On Tuesday, Florida Gov. Ron DeSantis appointed Dr. Joseph A. Ladapo as the state’s Surgeon General and Secretary of the Department of Health:
Today, I appointed Dr. Joseph A. Ladapo, MD, PhD as Florida Surgeon General and Secretary of the Florida Department of Health. He has a remarkable academic and medical career, and will bring great leadership to @healthyFla. Watch: https://t.co/7b3KnwIpjI
— Ron DeSantis (@GovRonDeSantis) September 21, 2021
Dr. Ladapo said during the announcement that under his leadership, “Florida will completely reject fear as a way of making policies in public health”:
"Florida will completely reject fear as a way of making policies in public health. That's been, unfortunately, a centerpiece of health policy in the US ever since the beginning of the pandemic. And it's over here, expiration date, it's done.” – Dr. Ladapo https://t.co/3I2zqEJZRM
— Christina Pushaw (@ChristinaPushaw) September 21, 2021
Dr. Ladapo brings a “very serious medical background” to the position, including three degrees from Harvard and previously as an associate professor at UCLA’s David Geffen School of Medicine:
Important to point out here – Dr. Ladapo does come with a very serious medical background.
Wake Forest, Harvard, etc.
Here's a part of his CV. pic.twitter.com/nBfXXW6M1x
— Jay O'Brien (@jayobtv) September 21, 2021
But he’s already being trashed by the media, including this trash tweet from The Guardian that labeled him “anti-vax”:
Ron DeSantis appoints anti-mask and anti-vax doctor as Florida’s surgeon general https://t.co/UwJtfiimxt
— Guardian news (@guardiannews) September 22, 2021
He opposes a vaccine mandate, which is not at all “anti-vax.” The Guardian appears to acknowledge that pesky fact in the article itself:
A medical professor who is opposed to mask and vaccine mandates, attacked concern over the pandemic as “Covid mania” and likened the eating of fruit and vegetables to the benefits of vaccination has been named as Florida’s new surgeon general.
Not to be outdone by The Guardian, possible DeSantis challenger Charlie Crist added that Dr. Ladapo is a “vaccine skeptic”:
.@GovRonDeSantis appointing Dr. Joseph Ladapo — an anti-masker and vaccine skeptic — as surgeon general is a complete slap in the face to the families of the more than 50,000 Floridians who have died from COVID.https://t.co/e0HvZQmjXZ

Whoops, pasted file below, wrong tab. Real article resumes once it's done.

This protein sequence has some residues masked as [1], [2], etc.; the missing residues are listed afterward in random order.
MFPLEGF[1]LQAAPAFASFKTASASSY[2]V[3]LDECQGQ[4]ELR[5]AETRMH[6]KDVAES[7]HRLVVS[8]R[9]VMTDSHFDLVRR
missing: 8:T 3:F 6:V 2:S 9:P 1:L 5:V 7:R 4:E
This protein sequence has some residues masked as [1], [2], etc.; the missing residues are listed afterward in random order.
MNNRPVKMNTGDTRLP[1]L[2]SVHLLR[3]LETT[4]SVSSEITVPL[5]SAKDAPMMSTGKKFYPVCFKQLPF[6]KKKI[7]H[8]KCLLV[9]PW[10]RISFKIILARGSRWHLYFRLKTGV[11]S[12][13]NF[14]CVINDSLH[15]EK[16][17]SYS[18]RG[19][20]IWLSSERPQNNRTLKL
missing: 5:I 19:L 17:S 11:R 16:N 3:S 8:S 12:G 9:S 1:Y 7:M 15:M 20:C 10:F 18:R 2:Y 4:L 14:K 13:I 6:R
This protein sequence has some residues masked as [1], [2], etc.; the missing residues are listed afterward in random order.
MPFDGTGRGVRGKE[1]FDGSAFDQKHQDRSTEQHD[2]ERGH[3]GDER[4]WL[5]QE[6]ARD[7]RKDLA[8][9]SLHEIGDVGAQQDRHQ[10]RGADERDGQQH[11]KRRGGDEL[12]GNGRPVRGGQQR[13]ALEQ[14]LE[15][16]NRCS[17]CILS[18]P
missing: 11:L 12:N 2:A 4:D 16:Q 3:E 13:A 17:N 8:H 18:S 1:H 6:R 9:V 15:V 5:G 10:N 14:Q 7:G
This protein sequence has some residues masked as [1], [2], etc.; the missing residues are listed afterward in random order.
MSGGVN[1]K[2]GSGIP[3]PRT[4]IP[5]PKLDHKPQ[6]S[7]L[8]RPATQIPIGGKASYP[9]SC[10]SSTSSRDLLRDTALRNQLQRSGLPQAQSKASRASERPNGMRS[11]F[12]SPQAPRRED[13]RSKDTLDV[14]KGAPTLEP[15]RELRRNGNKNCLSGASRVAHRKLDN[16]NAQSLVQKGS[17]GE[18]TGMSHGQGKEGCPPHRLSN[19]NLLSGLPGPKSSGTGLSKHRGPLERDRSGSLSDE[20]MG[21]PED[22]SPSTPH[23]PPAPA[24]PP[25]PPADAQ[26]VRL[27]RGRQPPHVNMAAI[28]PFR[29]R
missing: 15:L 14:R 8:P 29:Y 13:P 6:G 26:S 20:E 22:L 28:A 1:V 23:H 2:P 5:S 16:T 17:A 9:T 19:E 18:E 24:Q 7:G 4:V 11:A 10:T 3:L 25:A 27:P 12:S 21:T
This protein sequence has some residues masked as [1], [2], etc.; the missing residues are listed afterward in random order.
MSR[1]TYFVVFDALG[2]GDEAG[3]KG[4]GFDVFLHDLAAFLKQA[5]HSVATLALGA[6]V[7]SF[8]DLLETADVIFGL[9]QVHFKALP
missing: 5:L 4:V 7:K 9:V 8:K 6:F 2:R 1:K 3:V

— Charlie Crist (@CharlieCrist) September 21, 2021
Again, not true. Here’s what he wrote just a few days ago in the WSJ:
Vaccine mandates will prolong political conflicts over Covid-19, and they are an increasingly unsustainable strategy designed to achieve an unattainable goal, writes Joseph A. Ladapo https://t.co/BpYrXGt13p
— WSJ Editorial Page (@WSJopinion) September 17, 2021
This alleged “anti-vax” or “vaccine skeptic” wrote that the “good news is that vaccines continue to afford significant protection against serious illness from Covid-19”:
The good news is that the vaccines continue to afford significant protection against serious illness from Covid-19. The response from many vaccine advocates has been to promote boosters, and the momentum behind third shots is outpacing the limited data available. The reality is that a more practical approach to managing Covid requires a diverse set of strategies, including using outpatient therapies.
And he pointed out that it’s not clear how these mandates are going to work going forward especially with the need for possible booster shots:
Vaccine mandates can’t end the spread of the virus as effectiveness declines and new variants emerge. So how can they be a sensible policy? Is it sensible to consign tens of millions of people to an indeterminate number of boosters and the threat of job loss if it isn’t clear more doses will stop the spread, either?
He concluded, “the sensible approach, based on the available data, is to promote vaccines for the purpose of preventing serious illness. You don’t need a mandate for this”:
The sensible approach, based on the available data, is to promote vaccines for the purpose of preventing serious illness. You don’t need a mandate for this—adults can make their own decisions. But mandates will prolong political conflicts over Covid-19, and they are an increasingly unsustainable strategy designed to achieve an unattainable goal.
As for the “anti-mask” comments, following the science is now “anti-mask”?”
From @WSJopinion: The most reasonable conclusion from the available scientific evidence is that community mask mandates have—at most—a small effect on the course of the pandemic, writes Dr. Joseph A. Ladapo of UCLA https://t.co/QgcXcvVMim
— The Wall Street Journal (@WSJ) October 29, 2020
He’s also written previously on the need to recognize that we’ll be living with Covid for quite some time now, a position that’s pretty much universally accepted at this point:
The choice for society is whether to live with the virus or to live for it, writes Dr. Joseph A. Ladapo. If reason finally prevails over panic, policy makers could reopen schools and focus on the vulnerable. https://t.co/Dv6xM72Mwx via @WSJ
— Phil Kerpen (@kerpen) September 16, 2020